The Tom and Jerry Cartoon Kit

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The Tom and Jerry's Cartoon Kit
Tom and Jerry series
Cartoon kit.jpg
Title card
Directed by Gene Deitch
Produced by William L. Snyder
Story by Chris Jenkyns
Voices by Allen Swift
Music by Stěpan Koniček
Animation by Václav Bedřich
Studio Rembrandt Films
Distributed by Metro-Goldwyn-Mayer[1]
Release date(s) August 10, 1962
Color process Metrocolor[1]
Running time 6:39
Language English
Preceded by Dicky Moe
Followed by Tall in the Trap

The Tom and Jerry's Cartoon Kit is a Tom and Jerry animated short film, released on August 10, 1962. It was the ninth cartoon in a series of thirteen to be directed by Gene Deitch and produced by William L. Snyder in Czechoslovakia.[2] It is one of the special episodes indirectly satirizes the violence of the original Hanna-Barbera shorts.

Plot[edit]

The cartoon begins with a demonstration for the Tom and Jerry Cartoon Kit, with which "anyone can now enter the lucrative field of animated cartoons." The items in the kit include the following:

  • Tom (or "one mean, stupid cat")
  • Jerry (or "one sweet, lovable mouse")
  • A hammer, knife, and stick of dynamite (or "assorted deadly weapons")
  • Coffee and cigarettes (removed from kit and described as being "for the cartoonists")
  • A slice of watermelon

The narrator says, "First, put the "sweet, lovable mouse" into a simple situation expressing a natural human being, such as eating the slice of watermelon contained in our kit. The result may not make sense, but it will last long enough for you to be comfortably seated before the feature begins." This statement refers to the original theatrical exhibition of the cartoon, in which it ran ahead of a feature film.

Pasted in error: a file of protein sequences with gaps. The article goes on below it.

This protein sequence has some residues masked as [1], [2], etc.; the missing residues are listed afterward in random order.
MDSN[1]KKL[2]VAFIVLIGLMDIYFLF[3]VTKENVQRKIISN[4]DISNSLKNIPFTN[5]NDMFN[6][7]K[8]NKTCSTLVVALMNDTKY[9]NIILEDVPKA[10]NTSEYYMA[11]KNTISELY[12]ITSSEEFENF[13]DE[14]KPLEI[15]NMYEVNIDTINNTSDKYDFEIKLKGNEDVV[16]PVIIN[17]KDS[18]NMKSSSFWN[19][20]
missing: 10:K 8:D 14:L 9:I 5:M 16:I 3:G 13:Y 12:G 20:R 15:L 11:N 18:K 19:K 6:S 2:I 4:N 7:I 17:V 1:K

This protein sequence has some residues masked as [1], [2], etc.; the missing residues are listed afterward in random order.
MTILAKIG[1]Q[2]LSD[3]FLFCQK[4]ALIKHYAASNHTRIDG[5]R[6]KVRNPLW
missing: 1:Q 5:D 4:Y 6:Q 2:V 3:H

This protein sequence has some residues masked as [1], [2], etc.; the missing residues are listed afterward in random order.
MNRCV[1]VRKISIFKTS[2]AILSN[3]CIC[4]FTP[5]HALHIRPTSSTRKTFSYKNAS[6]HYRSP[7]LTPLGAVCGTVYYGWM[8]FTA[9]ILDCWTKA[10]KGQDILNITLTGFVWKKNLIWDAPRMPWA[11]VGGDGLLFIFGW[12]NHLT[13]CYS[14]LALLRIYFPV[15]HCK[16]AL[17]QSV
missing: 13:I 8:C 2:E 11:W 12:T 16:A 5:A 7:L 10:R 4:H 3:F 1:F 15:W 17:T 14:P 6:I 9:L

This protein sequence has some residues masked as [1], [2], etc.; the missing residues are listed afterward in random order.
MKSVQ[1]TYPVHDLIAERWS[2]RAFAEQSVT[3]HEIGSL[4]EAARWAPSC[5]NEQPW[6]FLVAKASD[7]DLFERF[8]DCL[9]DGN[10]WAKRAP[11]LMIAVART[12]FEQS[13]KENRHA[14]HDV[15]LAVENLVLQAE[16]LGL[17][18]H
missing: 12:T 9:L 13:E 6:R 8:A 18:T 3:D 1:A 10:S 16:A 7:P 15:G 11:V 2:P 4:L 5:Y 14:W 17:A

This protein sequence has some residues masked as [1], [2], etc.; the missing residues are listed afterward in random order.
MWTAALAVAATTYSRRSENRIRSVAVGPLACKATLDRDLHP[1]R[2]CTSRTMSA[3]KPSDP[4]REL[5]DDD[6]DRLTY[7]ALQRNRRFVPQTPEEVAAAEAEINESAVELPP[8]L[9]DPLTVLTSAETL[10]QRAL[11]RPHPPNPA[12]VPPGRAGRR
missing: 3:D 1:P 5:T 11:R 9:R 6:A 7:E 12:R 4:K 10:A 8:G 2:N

At first, Jerry eats the watermelon and spits the seeds out, hitting and waking Tom, who initially grabs the hammer to hit Jerry but instead flicks him in the back of the head. Jerry swallows the seeds by accident, causing him to turn green for a moment and then make sounds like a maraca when he moves, and goes into a lively dance until Tom traps him in a metal can. Tom uses Jerry as a maraca for his own dance; when the effect suddenly stops, Tom peeks inside only to get a mouthful of seeds spat into his face. He devours the rest of the watermelon and turns his head into a cannon to fire blasts of seeds at Jerry, who takes cover in the kit box just before Tom hits it, destroying the stick of dynamite and damaging the box.

Jerry winds up lying beneath a book named Judo for Mice, studies it, and emerges with enough fighting skill to easily overpower Tom. Even a stint of training at a boxing gym and use of the knife do not give Tom any advantage against Jerry. Finally Tom goes to a judo school in order to face him again. The two have a breaking contest, in which each tries to outdo the other: Jerry with a wooden board, Tom with a brick, then Jerry again with a cement block. The contest ends abruptly when Tom tries to break a huge block of marble, which crashes through the floor and takes him with it.

An unconscious Tom ends up in the battered box. Jerry replaces the lid in the word's "The End an MGM cartoon" and the narrator said, "Our next film will be for the kiddies, and will demonstrate a new poison gas. Thank you and good night." The music winds to stop as if it was being played on a slowing phonograph record and Jerry bows to the audience in typical Japanese fashion.

Reception[edit]

While the Deitch shorts were generally negatively-received by Tom and Jerry fans,[3] this particular short is often considered one of the best of the thirteen cartoons, due to its inventive plotline and satirical nature.[citation needed]

References[edit]

  1. ^ a b Copyright Office (1963). "Works of Art". Catalog of Copyright Entries. Third Series. 17. United States Government Publishing Office. p. 47. Retrieved May 17, 2016 – via Google Books. 
  2. ^ Beck, Jerry (February 6, 2015). "Warner Bros. Home Entertainment To Release 'Tom & Jerry: The Gene Deitch Collection' DVD on June 2nd". Animation Scoop. Indiewire. Retrieved May 17, 2016. 
  3. ^ Nessel, Jen (August 9, 1998). "Made In Prague, Bound for the U.S.". The New York Times. p. 2. Retrieved May 17, 2016. 'All the experts say they're the worst of the 'Tom and Jerry's,' Mr. Deitch readily admitted. 

External links[edit]